You are here

COVID-19 Eviction Court Updates

Produced by Massachusetts Law Reform Institute
Reviewed June 2022

How will I know when to go to court?

You will get two notices from the court

The first notice is a Summons and Complaint. It tells you that your landlord is trying to evict you. Do not ignore this notice. You can start to prepare and there are resources that can help you.

The second notice tells you the date of your “first court event.” The first court event is for the landlord and the tenant to meet with a Housing Specialist or a mediator to explore options for resolving the case. This second notice also tells you how to login to your "first court event" online.

If you will have trouble participating online or if you need an interpreter or other call the Court Clerk’s office at the number listed on your Summons and Complaint.

When is my Answer due?

When you get a Summary Process Summons and Complaint, the first step you should take is to file your “Answer” as soon as you can. The Answer explains your legal claims to the court and why your landlord should not evict you.

You must give your Answer to the court and your landlord at least 3 business days before your "first court event."

Find a lawyer to help you fill out your Answer.

If you cannot get a lawyer, fill out your own Answer and Discovery using MADE. You can also find Answer forms in multiple languages in the Answer booklet.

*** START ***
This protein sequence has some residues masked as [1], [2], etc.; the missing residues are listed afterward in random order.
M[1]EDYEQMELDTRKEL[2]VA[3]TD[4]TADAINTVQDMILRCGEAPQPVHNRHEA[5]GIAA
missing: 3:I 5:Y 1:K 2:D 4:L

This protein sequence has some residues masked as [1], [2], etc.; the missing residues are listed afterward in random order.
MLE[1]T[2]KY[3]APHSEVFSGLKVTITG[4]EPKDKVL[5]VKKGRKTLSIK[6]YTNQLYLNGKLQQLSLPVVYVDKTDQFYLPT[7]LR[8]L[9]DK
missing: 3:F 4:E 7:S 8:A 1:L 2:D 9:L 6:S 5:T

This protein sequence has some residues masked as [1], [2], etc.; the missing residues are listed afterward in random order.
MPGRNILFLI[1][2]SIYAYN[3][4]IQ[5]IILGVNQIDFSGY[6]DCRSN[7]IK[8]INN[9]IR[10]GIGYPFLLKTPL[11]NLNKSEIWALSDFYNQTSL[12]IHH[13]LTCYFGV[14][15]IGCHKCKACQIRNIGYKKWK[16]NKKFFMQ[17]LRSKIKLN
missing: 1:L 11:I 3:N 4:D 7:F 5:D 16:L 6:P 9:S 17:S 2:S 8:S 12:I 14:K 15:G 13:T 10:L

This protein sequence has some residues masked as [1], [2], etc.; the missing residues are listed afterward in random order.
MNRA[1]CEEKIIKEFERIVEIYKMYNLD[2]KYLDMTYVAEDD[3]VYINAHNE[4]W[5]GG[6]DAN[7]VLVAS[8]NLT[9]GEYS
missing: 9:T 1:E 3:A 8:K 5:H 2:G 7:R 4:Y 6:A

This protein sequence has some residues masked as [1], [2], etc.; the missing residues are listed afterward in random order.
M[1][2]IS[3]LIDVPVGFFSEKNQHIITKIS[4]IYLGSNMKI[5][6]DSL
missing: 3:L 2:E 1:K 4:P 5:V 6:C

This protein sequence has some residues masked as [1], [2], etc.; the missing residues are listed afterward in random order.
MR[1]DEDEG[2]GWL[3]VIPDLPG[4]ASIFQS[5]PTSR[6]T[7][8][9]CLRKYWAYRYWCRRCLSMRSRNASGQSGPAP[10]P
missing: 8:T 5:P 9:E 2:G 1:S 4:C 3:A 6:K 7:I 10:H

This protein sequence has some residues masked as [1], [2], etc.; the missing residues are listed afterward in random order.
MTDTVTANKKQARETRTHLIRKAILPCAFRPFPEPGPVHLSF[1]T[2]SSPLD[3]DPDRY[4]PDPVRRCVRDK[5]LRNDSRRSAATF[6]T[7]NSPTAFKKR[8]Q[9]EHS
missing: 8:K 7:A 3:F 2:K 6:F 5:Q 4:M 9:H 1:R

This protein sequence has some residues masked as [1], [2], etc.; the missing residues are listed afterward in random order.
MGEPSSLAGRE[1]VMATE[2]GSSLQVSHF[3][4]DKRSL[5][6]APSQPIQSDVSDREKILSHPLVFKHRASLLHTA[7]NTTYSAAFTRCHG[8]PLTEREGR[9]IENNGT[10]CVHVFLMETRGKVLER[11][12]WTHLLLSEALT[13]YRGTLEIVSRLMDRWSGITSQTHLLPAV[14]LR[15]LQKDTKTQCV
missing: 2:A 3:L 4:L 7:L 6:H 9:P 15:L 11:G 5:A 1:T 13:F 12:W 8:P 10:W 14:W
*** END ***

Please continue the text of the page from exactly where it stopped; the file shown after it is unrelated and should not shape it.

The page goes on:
What happens at the first court event?

Your first court even will be by videoconference. Find tips to get ready for court online.

When you log-in, you will talk to a mediator and your landlord or your landlord’s lawyer about the case. The court wants to know if you can reach a settlement agreement with your landlord. They will see if:

  • You can get help paying your rent, or
  • If there are other resources like the Lawyer for the Day Program or the Tenancy Preservation Program that can help you.

You do not have to settle with your landlord at your "first court event." Even if the mediator or the landlord has an idea about how to resolve your case, you do not have to agree. You can still talk to a judge.

  • Do not agree to move out if you do not have another place to live.
  • Do not agree to pay an amount of money that you cannot afford.

If you make an agreement with your landlord, get a copy that is signed by both parties. Keep it in a safe place.

If you do not come to an agreement with the landlord, the court will give you a trial date to present your case. Find more about what steps to take before going to court and what to bring to court.

Learn more about negotiating an agreement.

Find Legal Aid

You may be able to get free legal help from your local legal aid program. Or email a question about your own legal problem to a lawyer.

Help us improve MassLegalHelp!

Take a short survey to tell us what works and what is missing.

Ask a Law Librarian

If it's
Monday-Friday
between
9am and 4pm

Court Service Centers Offer Chat

 

If it is
Monday-Friday
between
9am and 12 pm